August 9-10, 2015:
It was a 120 mile ride almost entirely on route 93 north to Polson then along the western shore of Flathead Lake to Kalispell, Montana. We have a reservation at the Rocky Mountain “Hi” Campground for two nights. Flathead Lake is a major vacation area being the largest natural freshwater lake west of the Mississippi River. It is a remnant of the ancient massive glacial dammed lake, Lake Missoula. This route takes you through the 1.3 million acre confederation of Salish, Pend d'Orville and Kootenai indian reservation.
|Flathead lake view|
Kalispell is a gateway to Glacier National Park and was founded by Charles Edward Conrad, a businessman and banker, who formed the Kalispell townsite company and began selling lots in 1891. It is now the largest city in Northwest Montana. The Charles Conrad mansion was given to the city and is now open as tourist attraction. The name Kalispell is a Salish indian work meaning “flat land above the lake”. It has an attractive downtown with about anything one needs, including many casino’s. Surprisingly, Montana has small casino’s everywhere, every area of the state we have traveled has had many casinos.
|The Strand Theater is alive|
|Another old theater in town now a church|
|A rock climber figure on the building front|
|Nice old Hotel|
|Beauty is in the details|
On Monday morning, after getting an oil change and washing the Jeep, I rode south to the town of Somers on the northern edge of Flathead Lake. It’s always amazing, every town has a story and this is no exception. I easily could have missed it, if not for Del's broasted chicken Bar and casino. I stopped take a photo, then noticed across the street a small locomotive and a Great Northern Rail sign. The sign there told how this was once a company town built in the early 1900's for a Saw Mill operation that supplied all the wooden ties for the Great Northern Railroad. The small engine on display was used at the Sawmill for many years. There was also a interesting story about engine 215 that rolled away and ran through a tool shed and then off the dock and into Flathead Lake. It actually was hoisted back out and saved. Del's Bar also appeared to be an interesting place to spend some time.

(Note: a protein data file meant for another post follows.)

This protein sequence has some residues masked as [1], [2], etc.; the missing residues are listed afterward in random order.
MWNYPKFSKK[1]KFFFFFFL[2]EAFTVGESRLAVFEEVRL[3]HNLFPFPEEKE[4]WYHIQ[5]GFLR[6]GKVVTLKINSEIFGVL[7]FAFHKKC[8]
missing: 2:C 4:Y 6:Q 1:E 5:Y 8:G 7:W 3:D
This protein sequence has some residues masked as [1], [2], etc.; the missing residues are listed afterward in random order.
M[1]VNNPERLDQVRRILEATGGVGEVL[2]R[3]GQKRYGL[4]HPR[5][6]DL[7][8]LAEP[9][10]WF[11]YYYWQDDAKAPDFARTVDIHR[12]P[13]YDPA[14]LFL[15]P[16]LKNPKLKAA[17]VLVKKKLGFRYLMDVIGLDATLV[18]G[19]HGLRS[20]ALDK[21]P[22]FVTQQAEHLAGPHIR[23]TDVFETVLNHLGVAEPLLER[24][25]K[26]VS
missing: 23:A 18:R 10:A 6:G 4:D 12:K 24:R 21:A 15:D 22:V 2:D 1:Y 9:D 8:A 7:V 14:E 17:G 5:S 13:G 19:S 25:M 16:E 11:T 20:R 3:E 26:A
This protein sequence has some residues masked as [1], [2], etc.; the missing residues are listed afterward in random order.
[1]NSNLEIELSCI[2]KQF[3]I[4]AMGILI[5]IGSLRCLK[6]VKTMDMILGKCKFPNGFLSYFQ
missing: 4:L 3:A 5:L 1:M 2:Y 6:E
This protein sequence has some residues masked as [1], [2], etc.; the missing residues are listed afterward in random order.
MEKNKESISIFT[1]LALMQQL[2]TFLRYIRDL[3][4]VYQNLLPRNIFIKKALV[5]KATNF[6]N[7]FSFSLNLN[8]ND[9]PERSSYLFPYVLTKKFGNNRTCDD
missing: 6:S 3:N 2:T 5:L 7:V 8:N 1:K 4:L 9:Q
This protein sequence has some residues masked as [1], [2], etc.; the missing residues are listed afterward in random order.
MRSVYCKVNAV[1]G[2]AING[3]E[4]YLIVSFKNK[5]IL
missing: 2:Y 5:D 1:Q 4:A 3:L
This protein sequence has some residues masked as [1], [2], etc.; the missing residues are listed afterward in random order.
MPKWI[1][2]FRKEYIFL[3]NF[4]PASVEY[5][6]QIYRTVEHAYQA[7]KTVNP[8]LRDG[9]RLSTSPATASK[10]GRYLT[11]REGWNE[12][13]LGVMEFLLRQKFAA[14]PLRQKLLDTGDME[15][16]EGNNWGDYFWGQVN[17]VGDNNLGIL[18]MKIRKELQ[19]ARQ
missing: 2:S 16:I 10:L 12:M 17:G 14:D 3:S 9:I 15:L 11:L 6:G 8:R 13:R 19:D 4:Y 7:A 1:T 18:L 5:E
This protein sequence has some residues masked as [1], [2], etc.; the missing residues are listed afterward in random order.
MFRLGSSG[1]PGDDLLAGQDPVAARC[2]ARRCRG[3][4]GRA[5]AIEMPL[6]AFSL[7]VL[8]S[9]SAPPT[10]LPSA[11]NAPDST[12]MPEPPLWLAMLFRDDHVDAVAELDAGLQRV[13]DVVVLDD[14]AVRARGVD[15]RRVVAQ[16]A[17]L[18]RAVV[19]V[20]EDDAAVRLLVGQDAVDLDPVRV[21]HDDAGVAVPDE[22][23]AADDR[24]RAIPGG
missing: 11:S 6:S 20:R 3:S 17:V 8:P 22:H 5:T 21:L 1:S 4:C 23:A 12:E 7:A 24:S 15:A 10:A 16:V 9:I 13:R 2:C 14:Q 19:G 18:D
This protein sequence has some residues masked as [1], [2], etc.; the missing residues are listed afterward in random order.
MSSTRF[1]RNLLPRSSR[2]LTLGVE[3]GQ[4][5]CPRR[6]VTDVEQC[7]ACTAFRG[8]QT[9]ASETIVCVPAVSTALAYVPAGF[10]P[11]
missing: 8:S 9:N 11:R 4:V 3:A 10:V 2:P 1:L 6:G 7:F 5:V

|Del's Bar, note the sign on the roof about the Hokey Pokey|
|Old Sawmill engine|
In the afternoon, we rode north to the town of Whitefish. It remains an active Amtrak station and has a very impressive Depot that was saved by the Stumptown Historical Society. The Historical Society bought it from Burlington Northern Railroad for $1.00, then raised $800,000 to renovate it. Whitefish was originally called stump town as the original townsite was full of stumps. The historical Society has a small museum inside the Depot with good stuff and many stories to tell. Afterwards we roamed around Whitefish a bit and stopping for a beer at “The Great Northern Brewing Company”. This brewery was started in 1995, is very state of the art and the tallest building in Whitefish.
|These custom built busses called, The Bruck, were used to|
transport train passengers between Whitefish and Kalispell
|That's really great !|
Whitefish is also a major ski town with Whitefish Ski area a few miles away. The downtown area has much history and several original buildings, but they are mostly all covered up behind new false fronts, wood siding, etc. They have historical information and photos on each historical building, but the buildings no longer have much resemblance to the original. The downtown is nice though, lots of shops, restaurants and rustic appearing bars for the tourists and ski crowd.
Next stop is Glacier National Park;Twinkles and Slick